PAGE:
|Joshua Reynolds - Study of a black man c.1770
I wonder how much black history is hiding in plain sight in the archives? I’m taking up Louise’s theme from yesterday here and Catherine Johnson's from earlier in the month, it’s one I hope we hear more of in the future, and that is how long, various and multi-faceted black history is in England. Naturally when we talk about race in the 18th century attention focusses on the horrors of the slave trade and the efforts of abolitionists, black and white, to bring it to an end. There is enough to talk about there to keep us going for at least another century, of particular interest to me at the moment is how culpable white abolitionists were in portraying Africans as poor victims, and failing to recruit black voices to campaign alongside them. I'm glad there were black writers who did not need recruiting to make their voices heard such as the first recorded black voter, Ignatius Sancho, and abolitionist campaigners Olaudah Equiano and Ottobah Cugoano all of whom wrote best-selling books. Their activism isn’t well enough known though and often our thinking tends to be wrongly polarized between the oppressed slaves and the white masters. While I’m not for a second minimising the horrors of slavery, it’s just as important to remember there were black people at every level in English society in the 18th century. It’s surprising how many people think there just wasn’t a black community in England before the 20th century. It’s just not true. We’ve been a country of immigration since year dot and people of all races have been coming here, settling down and getting on with life ever since.
That said, the experience of the mass of the black population of England is largely hidden from us. Just as we see the experience of the vast proportion of the English in general only through the observations of the book and letter reading classes, so outside of those writers mentioned above, we tend to get only hints of the black community. Nevertheless it is enough to know there was a strong black community here even as the slave trade boomed. For instance when two black men were confined to Bridewell for begging in 1773 some three hundred black people visited them to offer support; there were clubs to support fellow blacks who were without a place, and after the Somerset verdict in 1772 the black community held a subscription ball to celebrate. That is not to say the black community was not well integrated too and that leads me back to my first question about how much black history is hidden in plain sight. Unless someone mentioned in a text is specifically referred to as black we tend to assume they are white and that is simply not always the case.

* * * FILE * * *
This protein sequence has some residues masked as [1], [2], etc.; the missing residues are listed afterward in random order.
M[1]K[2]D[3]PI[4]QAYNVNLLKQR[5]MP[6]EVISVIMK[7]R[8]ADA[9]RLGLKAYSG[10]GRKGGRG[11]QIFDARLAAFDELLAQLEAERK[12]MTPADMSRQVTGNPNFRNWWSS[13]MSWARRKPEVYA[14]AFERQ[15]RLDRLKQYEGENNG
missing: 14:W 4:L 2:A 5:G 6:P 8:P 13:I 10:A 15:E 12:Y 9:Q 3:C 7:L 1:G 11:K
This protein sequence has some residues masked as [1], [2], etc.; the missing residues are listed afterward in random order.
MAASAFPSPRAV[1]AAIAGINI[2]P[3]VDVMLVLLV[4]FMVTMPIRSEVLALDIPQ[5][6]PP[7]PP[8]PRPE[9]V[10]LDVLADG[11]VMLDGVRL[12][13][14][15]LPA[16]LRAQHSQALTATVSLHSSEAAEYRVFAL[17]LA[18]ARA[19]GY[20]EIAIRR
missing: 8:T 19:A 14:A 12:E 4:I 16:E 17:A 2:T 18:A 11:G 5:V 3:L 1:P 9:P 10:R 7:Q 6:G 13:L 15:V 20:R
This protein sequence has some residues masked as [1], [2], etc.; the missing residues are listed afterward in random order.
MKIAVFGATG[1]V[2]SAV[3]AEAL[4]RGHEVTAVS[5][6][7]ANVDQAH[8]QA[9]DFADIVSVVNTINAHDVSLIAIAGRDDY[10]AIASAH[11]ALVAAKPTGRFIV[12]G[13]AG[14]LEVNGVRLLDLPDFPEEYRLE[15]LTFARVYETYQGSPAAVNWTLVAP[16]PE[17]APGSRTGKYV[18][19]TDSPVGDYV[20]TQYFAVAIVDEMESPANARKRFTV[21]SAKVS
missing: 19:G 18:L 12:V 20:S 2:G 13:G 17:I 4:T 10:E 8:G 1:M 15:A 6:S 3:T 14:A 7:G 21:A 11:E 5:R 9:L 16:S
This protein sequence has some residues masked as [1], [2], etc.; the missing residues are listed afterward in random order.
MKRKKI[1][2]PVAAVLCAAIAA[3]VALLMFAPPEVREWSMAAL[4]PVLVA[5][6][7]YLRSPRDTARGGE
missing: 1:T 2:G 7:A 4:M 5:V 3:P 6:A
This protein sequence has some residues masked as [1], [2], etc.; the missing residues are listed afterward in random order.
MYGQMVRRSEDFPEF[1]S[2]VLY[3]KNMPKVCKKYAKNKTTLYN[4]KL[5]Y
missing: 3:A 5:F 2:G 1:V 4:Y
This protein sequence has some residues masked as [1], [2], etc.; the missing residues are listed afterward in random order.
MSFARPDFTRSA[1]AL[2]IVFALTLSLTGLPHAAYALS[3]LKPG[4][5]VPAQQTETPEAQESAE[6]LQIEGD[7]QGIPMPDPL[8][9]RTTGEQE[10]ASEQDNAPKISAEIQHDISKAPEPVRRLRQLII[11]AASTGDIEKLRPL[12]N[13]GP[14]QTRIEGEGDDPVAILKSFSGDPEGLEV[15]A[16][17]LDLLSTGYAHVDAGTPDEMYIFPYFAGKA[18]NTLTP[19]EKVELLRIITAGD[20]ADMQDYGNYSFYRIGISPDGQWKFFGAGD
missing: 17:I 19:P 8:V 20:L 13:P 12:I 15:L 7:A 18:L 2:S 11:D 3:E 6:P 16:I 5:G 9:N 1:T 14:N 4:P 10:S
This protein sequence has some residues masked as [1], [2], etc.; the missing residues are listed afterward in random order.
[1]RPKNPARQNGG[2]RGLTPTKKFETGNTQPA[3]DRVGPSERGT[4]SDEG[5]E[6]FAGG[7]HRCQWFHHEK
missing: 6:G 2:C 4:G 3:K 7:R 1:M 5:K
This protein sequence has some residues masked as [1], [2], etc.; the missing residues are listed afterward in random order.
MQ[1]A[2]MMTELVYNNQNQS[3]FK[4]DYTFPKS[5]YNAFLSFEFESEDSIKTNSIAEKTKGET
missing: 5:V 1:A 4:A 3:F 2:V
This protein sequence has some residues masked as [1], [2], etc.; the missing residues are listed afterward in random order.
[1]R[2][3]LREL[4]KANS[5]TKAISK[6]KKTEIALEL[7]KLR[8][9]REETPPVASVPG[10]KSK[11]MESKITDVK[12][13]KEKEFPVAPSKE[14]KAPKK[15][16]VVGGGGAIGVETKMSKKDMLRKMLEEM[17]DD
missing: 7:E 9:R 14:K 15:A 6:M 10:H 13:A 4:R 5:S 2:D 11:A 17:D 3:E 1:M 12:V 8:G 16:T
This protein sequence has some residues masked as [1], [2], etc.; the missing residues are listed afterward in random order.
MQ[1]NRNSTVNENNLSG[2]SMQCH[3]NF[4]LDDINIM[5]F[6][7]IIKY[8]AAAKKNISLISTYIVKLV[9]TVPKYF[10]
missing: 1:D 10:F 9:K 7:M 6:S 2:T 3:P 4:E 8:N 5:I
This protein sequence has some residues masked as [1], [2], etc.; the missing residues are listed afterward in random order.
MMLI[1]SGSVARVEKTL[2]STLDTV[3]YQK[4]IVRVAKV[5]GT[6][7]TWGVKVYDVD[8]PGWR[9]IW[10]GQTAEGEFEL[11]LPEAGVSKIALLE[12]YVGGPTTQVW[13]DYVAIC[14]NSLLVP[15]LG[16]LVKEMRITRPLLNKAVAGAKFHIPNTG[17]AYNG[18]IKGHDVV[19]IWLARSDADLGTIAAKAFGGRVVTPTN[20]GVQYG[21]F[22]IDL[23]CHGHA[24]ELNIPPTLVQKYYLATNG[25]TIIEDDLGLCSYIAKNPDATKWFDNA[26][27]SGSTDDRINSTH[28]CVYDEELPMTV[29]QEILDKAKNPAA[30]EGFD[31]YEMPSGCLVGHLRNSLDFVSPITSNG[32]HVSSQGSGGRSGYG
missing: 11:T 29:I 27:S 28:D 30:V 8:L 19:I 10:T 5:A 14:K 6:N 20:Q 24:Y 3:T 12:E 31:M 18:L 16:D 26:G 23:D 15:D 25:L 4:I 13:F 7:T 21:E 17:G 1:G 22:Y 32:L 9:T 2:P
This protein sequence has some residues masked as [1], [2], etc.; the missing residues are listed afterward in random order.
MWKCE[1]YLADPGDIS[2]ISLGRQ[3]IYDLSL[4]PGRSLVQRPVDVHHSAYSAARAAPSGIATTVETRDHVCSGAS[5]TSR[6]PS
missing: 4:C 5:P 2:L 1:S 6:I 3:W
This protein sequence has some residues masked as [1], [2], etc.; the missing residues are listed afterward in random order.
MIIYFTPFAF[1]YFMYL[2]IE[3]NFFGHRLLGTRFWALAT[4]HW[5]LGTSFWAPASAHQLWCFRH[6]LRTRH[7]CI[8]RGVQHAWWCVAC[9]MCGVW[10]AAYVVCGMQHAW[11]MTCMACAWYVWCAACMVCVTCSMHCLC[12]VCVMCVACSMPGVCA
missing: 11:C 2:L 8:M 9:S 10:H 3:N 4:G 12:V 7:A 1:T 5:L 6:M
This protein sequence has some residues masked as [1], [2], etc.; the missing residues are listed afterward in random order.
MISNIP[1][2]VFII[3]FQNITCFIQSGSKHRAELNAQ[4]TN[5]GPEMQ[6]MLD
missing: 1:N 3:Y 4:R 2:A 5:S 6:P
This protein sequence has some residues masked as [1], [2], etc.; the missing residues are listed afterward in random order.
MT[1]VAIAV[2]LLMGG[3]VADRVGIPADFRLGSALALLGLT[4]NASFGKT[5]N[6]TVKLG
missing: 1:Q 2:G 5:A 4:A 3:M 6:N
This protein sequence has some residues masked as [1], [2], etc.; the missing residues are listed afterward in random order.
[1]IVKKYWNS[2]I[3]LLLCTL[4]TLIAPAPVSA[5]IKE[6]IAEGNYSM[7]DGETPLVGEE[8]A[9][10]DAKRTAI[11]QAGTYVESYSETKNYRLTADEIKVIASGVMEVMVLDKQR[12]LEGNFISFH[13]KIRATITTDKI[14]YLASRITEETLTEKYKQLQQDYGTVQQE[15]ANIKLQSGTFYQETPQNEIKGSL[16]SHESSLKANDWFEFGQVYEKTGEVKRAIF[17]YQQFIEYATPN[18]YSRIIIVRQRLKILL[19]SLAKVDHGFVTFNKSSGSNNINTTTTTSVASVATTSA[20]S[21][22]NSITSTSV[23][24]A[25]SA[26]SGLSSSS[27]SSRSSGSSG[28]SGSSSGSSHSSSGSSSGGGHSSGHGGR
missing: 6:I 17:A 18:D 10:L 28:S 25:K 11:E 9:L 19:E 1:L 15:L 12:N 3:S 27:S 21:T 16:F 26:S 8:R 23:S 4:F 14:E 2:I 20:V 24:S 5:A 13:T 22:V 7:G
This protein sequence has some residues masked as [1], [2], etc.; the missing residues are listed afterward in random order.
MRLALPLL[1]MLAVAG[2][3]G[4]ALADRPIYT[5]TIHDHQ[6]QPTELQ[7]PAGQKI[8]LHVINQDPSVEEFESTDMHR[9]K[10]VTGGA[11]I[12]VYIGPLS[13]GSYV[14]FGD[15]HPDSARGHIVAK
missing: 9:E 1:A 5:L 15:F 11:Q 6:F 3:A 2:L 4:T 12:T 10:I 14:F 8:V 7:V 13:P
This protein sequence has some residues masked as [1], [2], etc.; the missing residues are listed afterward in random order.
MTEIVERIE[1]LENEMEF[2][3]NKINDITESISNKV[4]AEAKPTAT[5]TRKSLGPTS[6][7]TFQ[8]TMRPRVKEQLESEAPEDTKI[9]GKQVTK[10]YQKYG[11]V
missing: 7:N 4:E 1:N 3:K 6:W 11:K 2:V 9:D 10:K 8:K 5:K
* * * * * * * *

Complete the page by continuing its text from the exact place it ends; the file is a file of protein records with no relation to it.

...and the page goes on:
For instance I have been reading about the short and very criminal life of Ann Duck. She was the daughter of a black man and a white woman. Her father taught the use of the small sword to gentleman and was acknowledged a ‘very good master.’ He provided for a good education for Ann, but after his death she began to run wild and ended up in 1743 being repeatedly tried for violent theft. In fact she was up before the court five times and in only one trial is the fact she is black mentioned. In her account of her crimes given before her execution she herself mentions it only once:
...while the Punch was making, he began to be very rude and troublesome; particularly to Ann Barefoot; (for he seem'd to have no liking to me, he swore he did not like my Face, being of a tawny Complexion) upon which Barefoot severely reprimanded him, and ask'd him what he meant by it? What, did he take them to be Women of the Town? If you do, you are much mistaken, for we are both married Women, and have two very good Husbands (and God knows neither of us were ever married, but we have had many that we call'd Husbands, God forgive us!) Whereupon he began to be a little more civil, and we told him at the same time, it was a Thing they never did in their Lives, go into a House with a strange Man, and that he may take it as a particular Favour.
They got him drunk and stole twenty shillings from him, by the way.
I wish the Ordinary of Newgate had asked her about her father’s career. Still, looking through those trials it is clear that there was nothing exotic or peculiar about seeing black faces on the streets of London, or in the inns or taverns, lodging houses or grand palaces or the courts. Most of the stories of black Britons have disappeared into time along with those of their friends and neighbours, but that doesn’t mean they are not there.
|Zoffany - Dido Lindsay and Elizabeth Murray
You can find the accounts of the trials of Ann Duck by searching for her name at www.oldbaileyonline.org and, like Louise I recommend Black London - Life Before Emancipation by Gretchen Holbrook Gerzina.